Large protests continued in Iran for the sixth day in a row on Saturday with protestors blocking streets in various cities across the country and reports claiming they had taken control of the city of Oshnavieh.
The protests against the government broke out both online and in the streets last week after Mahsa Amini died in police custody following her arrest by the modesty police who accused her of wearing her hijab wrong.
After news of Amini's death broke, Iranian women took to social media, posting videos of themselves cutting their hair and burning their hijabs, and other videos posted online showed women of all ages in the streets waving their hijabs in defiance.
The protestors, which were made up of both men and women, marched through the streets, shouting out slogans like "death to the dictator" and "live free or die," blocked roads and caused damage to the security forces that tried to stop them.
The Islamic Republic of Iran Broadcasting reported a total casualty count of 35, but the precise number is unclear amid the chaos of the protests.
Iran International reported on Saturday that 739 arrests had been made in the northern city of Gilan out of which only 60 were women. Countless more arrests were made throughout the country.
"Most of the arrested people are young but many of their leaders have criminal records," Gilan police told Iran International.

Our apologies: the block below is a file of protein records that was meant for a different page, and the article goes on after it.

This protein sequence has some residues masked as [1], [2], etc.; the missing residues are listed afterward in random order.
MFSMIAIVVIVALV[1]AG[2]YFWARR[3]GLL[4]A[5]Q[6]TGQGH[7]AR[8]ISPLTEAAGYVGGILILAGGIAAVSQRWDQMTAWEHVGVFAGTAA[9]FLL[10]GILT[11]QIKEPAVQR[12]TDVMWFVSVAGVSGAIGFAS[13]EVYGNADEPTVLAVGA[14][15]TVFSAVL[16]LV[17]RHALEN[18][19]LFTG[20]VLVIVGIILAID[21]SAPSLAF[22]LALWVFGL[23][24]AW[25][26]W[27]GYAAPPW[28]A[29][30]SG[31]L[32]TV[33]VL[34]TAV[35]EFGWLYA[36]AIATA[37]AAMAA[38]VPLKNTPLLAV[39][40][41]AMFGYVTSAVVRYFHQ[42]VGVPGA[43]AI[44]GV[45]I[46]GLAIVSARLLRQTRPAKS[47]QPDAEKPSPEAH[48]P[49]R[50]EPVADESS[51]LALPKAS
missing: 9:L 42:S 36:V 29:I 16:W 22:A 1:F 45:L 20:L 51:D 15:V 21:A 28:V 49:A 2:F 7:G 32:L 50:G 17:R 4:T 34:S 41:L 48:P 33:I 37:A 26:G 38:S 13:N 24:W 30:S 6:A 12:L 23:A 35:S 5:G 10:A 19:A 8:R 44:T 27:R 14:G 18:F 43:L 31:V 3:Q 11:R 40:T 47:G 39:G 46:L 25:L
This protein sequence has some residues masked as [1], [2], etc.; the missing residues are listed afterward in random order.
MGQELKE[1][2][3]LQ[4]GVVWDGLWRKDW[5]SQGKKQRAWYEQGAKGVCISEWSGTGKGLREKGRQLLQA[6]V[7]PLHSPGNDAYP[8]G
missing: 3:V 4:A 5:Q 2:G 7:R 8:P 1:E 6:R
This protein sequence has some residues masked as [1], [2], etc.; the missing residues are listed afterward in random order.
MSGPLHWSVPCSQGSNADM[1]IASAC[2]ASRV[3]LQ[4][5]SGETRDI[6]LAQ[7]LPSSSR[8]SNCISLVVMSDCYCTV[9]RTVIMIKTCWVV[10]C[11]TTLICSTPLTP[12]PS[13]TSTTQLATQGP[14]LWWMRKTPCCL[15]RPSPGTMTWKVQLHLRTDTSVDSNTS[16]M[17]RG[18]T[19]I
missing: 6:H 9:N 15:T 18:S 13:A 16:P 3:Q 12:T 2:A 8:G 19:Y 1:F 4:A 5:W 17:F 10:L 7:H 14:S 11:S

Many likened the protests to those that took place in the Spring of 1979 in which more than 100,000 women took to the streets in protest of the new compulsory hijab law introduced by the new Islamic government of Iran.
"Most of the arrested people are young but many of their leaders have criminal records."Gilan police
Iran's President Ebrahim Raisi said on Saturday that Iran must "deal decisively with those who oppose the country's security and tranquility."
Iran is blocked from being online
In response to the protests, the Iranian government blocked the citizens' access to WhatsApp and Instagram last week and added Skype to the list on Saturday. As a result, Elon Musk announced on Friday that he would be activating SpaceX's satellite internet service Starlink in order to help keep Iranians online.
The US decided to ease some of the sanctions it has against Iran in order to help Iranians evade the censorship, a move that Iran criticized on Saturday, saying that it was in line with Washington's hostile stance against Tehran.
The Anonymous hacktivist group, whose affiliates launched a hacking operation against Iran, also shared information on Twitter on how to stay online for the Iranians.
Around the world, people marched in solidarity with the women of Iran. Large marches were held in places such as London, Oslo and Berlin on Saturday with people chanting in support of the protests in Iran.